It is important to consider having a Testamentary Trust in your will to pass assets to beneficiaries in a protected and tax-effective manner. A Testamentary Trust is a provision in a will to pass assets “in Trust” for the beneficiaries rather than directly to the beneficiaries. This protects the assets against people trying to sue the beneficiaries (if they are in business for instance) and against future matrimonial breakdowns (including protecting assets that pass to children who grow up, fall in love and then fall out of love).
Additionally, income can be distributed from a Testamentary Trust to children under 18 at adult marginal tax rates – the first $18,200 current tax free compared to currently “unearned income” for children being taxed at 46.5% tax over $416.
Note that superannuation (including life cover inside of superannuation) does not form part of your will/estate – unless there is a Binding Nomination to pay to the Estate. A Binding Nomination is effectively a “will” for your superannuation and instructs the Trustee of your super fund who to pay death benefit proceeds to e.g. your spouse, children or your Estate (to be distributed as part of your will).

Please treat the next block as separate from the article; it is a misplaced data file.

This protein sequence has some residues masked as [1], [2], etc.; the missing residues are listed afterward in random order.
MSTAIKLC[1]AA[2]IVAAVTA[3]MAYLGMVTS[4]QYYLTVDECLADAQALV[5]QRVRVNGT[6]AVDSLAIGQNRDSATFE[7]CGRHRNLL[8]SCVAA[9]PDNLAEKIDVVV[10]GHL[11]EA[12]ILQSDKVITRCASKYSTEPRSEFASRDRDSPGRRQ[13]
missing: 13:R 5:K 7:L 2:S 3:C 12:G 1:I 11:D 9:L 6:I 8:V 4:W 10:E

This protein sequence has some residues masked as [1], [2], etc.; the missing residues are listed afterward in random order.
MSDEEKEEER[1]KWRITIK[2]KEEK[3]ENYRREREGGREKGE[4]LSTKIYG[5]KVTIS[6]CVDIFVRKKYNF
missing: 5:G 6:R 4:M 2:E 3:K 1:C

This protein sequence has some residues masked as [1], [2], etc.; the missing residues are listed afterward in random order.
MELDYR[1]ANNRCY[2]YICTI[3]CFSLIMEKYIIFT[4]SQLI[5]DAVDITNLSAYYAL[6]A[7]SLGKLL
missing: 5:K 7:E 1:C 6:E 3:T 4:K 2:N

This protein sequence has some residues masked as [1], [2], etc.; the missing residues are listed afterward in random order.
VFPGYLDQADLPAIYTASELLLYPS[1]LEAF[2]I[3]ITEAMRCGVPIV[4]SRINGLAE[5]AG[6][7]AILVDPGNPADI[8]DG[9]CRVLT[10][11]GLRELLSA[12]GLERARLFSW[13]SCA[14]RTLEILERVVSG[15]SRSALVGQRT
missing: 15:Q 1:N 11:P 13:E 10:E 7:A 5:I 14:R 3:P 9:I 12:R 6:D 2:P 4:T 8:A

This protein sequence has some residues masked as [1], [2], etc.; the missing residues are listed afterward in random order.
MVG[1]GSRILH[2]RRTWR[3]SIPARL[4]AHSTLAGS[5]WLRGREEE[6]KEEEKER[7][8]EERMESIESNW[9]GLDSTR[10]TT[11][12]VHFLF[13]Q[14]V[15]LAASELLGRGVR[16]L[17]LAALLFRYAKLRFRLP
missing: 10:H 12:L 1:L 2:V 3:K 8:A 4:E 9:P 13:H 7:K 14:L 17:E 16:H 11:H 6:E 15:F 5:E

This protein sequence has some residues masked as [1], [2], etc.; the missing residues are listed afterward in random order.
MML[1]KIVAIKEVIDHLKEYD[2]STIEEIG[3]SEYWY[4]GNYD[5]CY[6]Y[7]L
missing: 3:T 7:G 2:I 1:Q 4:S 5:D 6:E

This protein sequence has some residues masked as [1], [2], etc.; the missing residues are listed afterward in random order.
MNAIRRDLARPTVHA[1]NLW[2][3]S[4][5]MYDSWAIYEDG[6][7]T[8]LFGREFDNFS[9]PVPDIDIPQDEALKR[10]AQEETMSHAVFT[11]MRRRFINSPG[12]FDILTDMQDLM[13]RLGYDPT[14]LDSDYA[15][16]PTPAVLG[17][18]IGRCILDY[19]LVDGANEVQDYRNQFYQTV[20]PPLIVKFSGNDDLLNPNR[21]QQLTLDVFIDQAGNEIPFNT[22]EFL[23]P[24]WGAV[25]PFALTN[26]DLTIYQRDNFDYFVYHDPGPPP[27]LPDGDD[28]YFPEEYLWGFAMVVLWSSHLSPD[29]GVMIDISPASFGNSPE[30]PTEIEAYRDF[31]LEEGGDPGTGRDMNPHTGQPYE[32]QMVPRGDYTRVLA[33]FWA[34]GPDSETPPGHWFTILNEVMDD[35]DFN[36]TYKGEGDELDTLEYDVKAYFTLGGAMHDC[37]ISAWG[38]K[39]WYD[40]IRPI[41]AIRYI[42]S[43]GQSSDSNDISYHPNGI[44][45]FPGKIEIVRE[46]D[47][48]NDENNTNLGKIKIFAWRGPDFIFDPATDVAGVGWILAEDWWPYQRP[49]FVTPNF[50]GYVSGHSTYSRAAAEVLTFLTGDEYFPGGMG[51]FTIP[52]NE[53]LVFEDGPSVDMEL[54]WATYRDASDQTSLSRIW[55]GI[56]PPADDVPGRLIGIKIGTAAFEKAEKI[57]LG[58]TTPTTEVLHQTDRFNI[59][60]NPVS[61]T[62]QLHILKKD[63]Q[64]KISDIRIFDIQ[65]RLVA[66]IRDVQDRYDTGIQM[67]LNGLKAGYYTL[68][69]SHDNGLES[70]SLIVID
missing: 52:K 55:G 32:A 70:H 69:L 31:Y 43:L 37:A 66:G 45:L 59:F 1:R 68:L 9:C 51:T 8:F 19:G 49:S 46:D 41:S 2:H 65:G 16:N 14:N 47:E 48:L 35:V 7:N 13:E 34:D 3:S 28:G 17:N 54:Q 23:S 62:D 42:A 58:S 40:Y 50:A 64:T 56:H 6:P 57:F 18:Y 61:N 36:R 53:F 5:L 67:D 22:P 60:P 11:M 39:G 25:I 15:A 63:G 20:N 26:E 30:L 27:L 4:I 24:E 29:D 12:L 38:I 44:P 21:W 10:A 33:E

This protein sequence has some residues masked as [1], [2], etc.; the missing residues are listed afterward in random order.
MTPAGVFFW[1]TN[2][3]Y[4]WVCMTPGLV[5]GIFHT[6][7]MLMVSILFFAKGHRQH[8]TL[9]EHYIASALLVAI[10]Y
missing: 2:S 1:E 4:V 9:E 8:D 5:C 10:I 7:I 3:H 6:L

More often than not people make a Binding Nomination to their spouse. However that is like passing assets directly to a spouse in their will (as above) and is not protected from their spouses’ future marriage breakdown or being sued personally. Provided there is a Testamentary Trust provision in the will, it can make a lot more sense to have a Binding Nomination to your Estate and have the superannuation proceeds (including life insurance payout) be distributed to beneficiaries in a protected and tax-effective manner via a Testamentary Trust.

Disclaimer: This is only general advice. It’s important to seek professional advice about your personal situation to ensure whatever you do is appropriate for your individual circumstances.

Book a complimentary meeting with our experts to develop a strategy to achieve your future financial and lifestyle goals: (03) 8888 4000 or growmymoney@thepractice.com.au.

Written by:
Matt Morrison